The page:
Wayne, Indiana — A school district in Wayne, Indiana has banned a local youth pastor from speaking to students about spiritual matters at lunchtime.
The Southwest Allen County School District recently issued a new policy prohibiting religious leaders from approaching students in the cafeteria following the receipt of a lawsuit from the ACLU, which alleges constitutional violations.
The suit was filed on behalf of parents John and Linda Buchanan, who moved to the area two years ago from Atlanta, Georgia. Their 11-year-old daughter attends Summit Middle School, which is visited regularly by a youth pastor from a local non-denominational church called “The Chapel.”
According to reports, the pastor walks from table to table, engaging in casual discussion with students and distributing literature to children who wish to receive it.
However, one day, when the Buchanan’s daughter came home with a pro-life brochure and told them about the youth pastor, they promptly lodged a complaint.
“Many of the children recognize him as a religious leader. No other persons who are not associated with the school are allowed to stand in the lunchroom like this. This is coercive and represents an endorsement of religion,” documents filed in federal court state.
“We’re not a bunch of heathens,” Linda Buchanan added to reporters. “We’re not anti-religion; we’re anti-religion in public school.”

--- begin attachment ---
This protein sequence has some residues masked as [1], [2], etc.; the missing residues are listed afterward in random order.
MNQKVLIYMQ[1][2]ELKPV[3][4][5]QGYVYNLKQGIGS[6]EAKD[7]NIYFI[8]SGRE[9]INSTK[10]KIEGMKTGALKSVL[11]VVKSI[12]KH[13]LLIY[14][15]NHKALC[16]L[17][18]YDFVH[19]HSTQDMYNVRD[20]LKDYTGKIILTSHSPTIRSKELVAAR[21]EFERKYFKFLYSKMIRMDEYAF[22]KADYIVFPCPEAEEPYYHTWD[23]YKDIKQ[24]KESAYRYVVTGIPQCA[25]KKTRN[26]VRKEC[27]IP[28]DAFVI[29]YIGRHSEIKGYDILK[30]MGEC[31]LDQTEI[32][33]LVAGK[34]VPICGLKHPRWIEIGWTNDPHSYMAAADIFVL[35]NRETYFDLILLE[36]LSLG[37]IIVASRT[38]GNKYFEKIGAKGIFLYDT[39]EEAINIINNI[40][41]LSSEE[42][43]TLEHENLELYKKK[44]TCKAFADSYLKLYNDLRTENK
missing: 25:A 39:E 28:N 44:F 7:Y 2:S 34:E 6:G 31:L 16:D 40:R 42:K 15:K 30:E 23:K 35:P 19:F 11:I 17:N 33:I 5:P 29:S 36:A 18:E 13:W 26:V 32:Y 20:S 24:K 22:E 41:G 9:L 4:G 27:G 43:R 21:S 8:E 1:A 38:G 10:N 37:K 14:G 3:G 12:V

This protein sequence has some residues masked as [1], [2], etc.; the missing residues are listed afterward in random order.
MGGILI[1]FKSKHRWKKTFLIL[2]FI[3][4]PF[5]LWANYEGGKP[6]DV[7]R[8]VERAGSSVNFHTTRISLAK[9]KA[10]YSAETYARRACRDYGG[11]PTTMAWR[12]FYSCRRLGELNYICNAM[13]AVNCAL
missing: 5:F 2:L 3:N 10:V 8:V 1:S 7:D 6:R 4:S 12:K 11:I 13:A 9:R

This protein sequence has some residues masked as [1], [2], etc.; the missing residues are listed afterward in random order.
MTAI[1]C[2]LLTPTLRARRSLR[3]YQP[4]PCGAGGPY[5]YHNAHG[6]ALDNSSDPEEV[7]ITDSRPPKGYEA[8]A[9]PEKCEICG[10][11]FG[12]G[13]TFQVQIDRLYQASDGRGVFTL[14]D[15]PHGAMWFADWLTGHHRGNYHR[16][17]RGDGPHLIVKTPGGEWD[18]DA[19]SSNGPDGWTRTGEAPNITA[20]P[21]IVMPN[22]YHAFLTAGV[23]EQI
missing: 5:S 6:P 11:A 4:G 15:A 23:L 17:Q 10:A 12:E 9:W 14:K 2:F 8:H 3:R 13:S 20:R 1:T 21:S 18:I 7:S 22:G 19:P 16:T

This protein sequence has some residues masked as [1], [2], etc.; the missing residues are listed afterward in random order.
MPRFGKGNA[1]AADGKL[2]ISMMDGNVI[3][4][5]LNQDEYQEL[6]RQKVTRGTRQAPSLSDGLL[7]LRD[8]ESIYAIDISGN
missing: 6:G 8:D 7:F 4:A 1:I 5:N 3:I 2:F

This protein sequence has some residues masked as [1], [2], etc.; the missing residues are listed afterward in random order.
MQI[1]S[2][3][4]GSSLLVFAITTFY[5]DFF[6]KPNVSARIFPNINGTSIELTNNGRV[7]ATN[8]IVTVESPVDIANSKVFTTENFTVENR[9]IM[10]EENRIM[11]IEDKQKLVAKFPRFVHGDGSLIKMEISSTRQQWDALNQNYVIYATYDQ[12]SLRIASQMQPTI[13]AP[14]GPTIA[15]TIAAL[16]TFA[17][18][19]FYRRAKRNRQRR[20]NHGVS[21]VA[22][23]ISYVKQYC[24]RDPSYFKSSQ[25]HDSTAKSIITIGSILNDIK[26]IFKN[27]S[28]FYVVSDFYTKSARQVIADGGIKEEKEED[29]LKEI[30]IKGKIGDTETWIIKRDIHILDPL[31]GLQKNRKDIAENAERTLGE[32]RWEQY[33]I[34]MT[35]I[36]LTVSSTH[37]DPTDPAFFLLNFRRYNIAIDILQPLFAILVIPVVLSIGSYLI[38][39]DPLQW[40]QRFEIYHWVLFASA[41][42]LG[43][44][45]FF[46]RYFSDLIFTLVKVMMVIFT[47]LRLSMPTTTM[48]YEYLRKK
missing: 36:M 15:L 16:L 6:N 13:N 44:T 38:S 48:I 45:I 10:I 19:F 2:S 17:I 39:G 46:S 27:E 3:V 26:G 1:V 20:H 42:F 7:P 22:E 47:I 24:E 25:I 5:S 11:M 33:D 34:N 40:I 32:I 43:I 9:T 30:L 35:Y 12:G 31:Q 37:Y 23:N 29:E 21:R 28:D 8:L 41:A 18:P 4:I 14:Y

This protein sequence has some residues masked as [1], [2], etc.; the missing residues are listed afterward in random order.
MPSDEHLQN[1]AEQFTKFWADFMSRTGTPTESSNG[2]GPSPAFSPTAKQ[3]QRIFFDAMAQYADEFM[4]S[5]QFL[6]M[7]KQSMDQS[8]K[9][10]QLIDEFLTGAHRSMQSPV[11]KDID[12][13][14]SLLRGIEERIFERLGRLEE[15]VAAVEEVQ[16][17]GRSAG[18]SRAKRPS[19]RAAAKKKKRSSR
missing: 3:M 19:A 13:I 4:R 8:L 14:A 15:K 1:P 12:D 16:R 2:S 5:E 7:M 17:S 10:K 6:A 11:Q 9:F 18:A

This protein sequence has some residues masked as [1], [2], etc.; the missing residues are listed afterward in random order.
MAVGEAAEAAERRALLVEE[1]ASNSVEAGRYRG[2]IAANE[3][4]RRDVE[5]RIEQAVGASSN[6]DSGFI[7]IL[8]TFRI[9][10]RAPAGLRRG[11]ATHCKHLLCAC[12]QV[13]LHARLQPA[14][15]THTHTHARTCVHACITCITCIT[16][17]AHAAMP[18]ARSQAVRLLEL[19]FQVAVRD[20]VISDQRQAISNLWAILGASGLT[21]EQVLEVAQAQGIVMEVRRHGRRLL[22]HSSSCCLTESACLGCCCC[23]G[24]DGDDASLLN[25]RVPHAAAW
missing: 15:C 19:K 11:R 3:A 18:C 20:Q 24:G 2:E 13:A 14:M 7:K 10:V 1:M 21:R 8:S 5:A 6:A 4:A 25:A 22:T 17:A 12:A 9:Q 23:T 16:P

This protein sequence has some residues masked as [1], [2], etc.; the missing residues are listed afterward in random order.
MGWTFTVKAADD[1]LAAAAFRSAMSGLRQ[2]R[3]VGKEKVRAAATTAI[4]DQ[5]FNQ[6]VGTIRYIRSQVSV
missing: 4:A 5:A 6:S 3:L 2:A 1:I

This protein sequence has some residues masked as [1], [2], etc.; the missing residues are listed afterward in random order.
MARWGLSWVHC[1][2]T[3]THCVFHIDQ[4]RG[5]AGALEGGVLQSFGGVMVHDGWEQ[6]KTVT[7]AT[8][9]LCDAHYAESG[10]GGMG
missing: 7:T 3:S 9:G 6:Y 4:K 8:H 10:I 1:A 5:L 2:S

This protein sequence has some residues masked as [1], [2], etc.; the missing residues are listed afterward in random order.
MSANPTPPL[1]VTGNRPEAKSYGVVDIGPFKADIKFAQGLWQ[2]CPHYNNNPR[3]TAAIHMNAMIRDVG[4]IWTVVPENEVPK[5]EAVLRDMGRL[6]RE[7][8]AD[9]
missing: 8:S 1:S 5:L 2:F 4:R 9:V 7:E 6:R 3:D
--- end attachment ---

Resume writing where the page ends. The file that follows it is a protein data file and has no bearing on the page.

Less than an hour after the lawsuit was filed, the Southwest Allen County School District announced that it had changed its policy, so that the lawsuit should now be moot.
“Hopefully, this thing is over and it won’t be anything that will create any problems for students at Southwest schools,” said attorney William Hopkins on behalf of the district.
However, some believe that the school has no right to ban the youth pastor from the campus.
“More often than not, what you find is these schools allow people to come to speak to people there and have lunch with those that they know and are associated with. And in that particular situation, they can’t exclude a youth minister just because he’s a minister — because he is sharing a religious or Christian message with the students,” said Mat Staver of Liberty Counsel. “He has every right to be able to be there, just like anyone else.”
While a legal challenge has not yet been filed on behalf of the youth pastor, Staver says it is possible.
“If the pastor is the only one that’s excluded, then the pastor may well have a lawsuit against the school for being singled out and excluded,” he explained.
The pastor was not sued in the original challenge filed by the Buchanans.
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